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Monday, 17 June, 2002, 10:34 GMT 11:34 UK
French press in delight and despair
UMP supporters in Paris
Centre-right supporters are in jubilant mood
The right-leaning daily, Le Figaro, tries to conceal its satisfaction with the Frency election result under a mask of disbelief.


A five year sentence

Liberation headline
Who could have imagined it, the paper asks, when you think back to January, that the victory for the right could have been so emphatic?

The paper believes the auguries are good for the new prime minister, Jean Pierre Raffarin.

His conservative predecessor, Edouard Balladur, in 1993 had a huge majority but ran out of time. The last short-lived conservative prime minister, Alain Juppe, tried to do too much, too quickly.

Tears

What prompts delight in Le Figaro, prompts despair in Liberation - the newspaper of the left.

"A five year sentence," is its headline.

The paper's founder, Serge July, argues that the result was less an endorsement of the policies of the right, more an overwhelming rejection of the left.


I never thought this would be so tough

Martine Aubry
It was that, he says, which allowed the way to open for this reserve team, led by Jacques Chirac.

Picking over the rejection of the Socialists, the newspapers all alight on the tear-stained face of Martine Aubry.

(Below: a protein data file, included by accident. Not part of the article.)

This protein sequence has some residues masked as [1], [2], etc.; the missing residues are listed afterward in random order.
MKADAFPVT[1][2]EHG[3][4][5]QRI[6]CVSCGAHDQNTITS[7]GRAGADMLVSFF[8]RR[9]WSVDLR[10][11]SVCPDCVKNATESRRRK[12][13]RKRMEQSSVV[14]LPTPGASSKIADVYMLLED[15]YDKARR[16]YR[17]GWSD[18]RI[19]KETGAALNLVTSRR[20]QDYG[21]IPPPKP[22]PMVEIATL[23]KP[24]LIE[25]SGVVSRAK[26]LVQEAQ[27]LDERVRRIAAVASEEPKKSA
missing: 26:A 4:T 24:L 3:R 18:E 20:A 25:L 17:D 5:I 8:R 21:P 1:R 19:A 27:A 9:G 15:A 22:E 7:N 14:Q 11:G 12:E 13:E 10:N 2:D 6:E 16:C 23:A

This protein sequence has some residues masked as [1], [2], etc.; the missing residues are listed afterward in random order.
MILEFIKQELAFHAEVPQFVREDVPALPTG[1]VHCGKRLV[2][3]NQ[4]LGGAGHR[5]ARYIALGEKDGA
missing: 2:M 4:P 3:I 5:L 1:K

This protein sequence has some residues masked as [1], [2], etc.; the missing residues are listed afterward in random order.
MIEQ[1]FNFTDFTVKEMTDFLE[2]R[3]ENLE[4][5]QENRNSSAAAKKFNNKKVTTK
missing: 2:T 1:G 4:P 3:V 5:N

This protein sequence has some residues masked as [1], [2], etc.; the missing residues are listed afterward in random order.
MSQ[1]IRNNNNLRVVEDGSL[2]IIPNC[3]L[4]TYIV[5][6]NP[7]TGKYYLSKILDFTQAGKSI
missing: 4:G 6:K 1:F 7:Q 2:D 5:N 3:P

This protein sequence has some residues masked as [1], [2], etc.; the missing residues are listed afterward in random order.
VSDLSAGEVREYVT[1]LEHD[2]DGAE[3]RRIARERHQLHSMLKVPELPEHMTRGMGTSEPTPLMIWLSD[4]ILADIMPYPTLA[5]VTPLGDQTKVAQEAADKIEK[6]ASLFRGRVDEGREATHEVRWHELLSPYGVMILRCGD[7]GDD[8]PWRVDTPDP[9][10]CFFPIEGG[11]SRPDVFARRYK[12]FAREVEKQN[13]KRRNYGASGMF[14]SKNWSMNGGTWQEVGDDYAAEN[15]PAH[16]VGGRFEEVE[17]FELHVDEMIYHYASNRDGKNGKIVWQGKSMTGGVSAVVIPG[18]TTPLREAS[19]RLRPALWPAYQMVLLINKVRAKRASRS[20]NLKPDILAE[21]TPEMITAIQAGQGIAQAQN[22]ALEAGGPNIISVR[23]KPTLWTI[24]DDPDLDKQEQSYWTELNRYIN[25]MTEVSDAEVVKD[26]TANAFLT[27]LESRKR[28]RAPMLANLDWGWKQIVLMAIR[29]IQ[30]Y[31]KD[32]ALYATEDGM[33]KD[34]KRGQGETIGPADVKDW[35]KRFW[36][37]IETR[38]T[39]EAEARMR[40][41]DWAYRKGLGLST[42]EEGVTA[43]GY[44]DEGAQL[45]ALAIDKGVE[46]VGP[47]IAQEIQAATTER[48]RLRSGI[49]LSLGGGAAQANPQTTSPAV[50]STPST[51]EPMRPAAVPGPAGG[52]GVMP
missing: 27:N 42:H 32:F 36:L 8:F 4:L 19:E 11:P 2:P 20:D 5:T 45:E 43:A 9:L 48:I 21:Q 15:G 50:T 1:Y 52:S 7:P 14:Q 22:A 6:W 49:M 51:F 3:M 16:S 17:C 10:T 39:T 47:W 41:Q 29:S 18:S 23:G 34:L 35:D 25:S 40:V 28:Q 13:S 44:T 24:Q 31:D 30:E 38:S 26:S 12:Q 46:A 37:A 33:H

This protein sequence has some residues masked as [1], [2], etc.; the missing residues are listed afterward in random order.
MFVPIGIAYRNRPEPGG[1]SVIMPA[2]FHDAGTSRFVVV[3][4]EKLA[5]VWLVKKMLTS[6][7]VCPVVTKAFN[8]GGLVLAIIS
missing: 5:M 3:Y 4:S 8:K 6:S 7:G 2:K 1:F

She was the employment minister who brought in the 35-hour limit on the working week.

Her red-rimmed, swollen eyes squint from a number of photographs.


Chirac, they told us, would have the worst results of any president standing for re-election - in fact, he was re-elected with the biggest ever majority

Les Echos
The tabloid, Le Parisien, says she turned up at a restaurant in her constituency to announce to the press that she'd lost her seat by just a 1,000 votes.

She put defeat down to the poor and the excluded who thought that the Socialists hadn't done enough for them.

Her voice choked and she ran to find refuge in the toilets followed by a herd of photographers and cameramen.

Her parting words: "I never thought this would be so tough."

Anti-cohabitation mood

The centre-left Le Monde saw the poor turnout as one reason for the Socialists' poor showing.


What they expect is first and foremost a government which believes in the merits of its programme

La Tribune
"The Left did not manage to mobilise the people who abstained from voting in the first round as much as they had hoped. Once again, an exceptional number of voters chose to stay away from the polling stations," the newspaper said.

The financial daily, La Tribune, said a key factor was the French dissatisfaction with "cohabitation" - the strained coexistence of a conservative president and Socialist prime minister for the last five years.

"The French - at least those who voted - want no more cohabitation," the paper said.

"What they expect is first and foremost a government which believes in the merits of its programme. It must fulfil its promises without delay and outline clearly its longer-term plans."


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16 Jun 02 | Europe
17 Jun 02 | Europe
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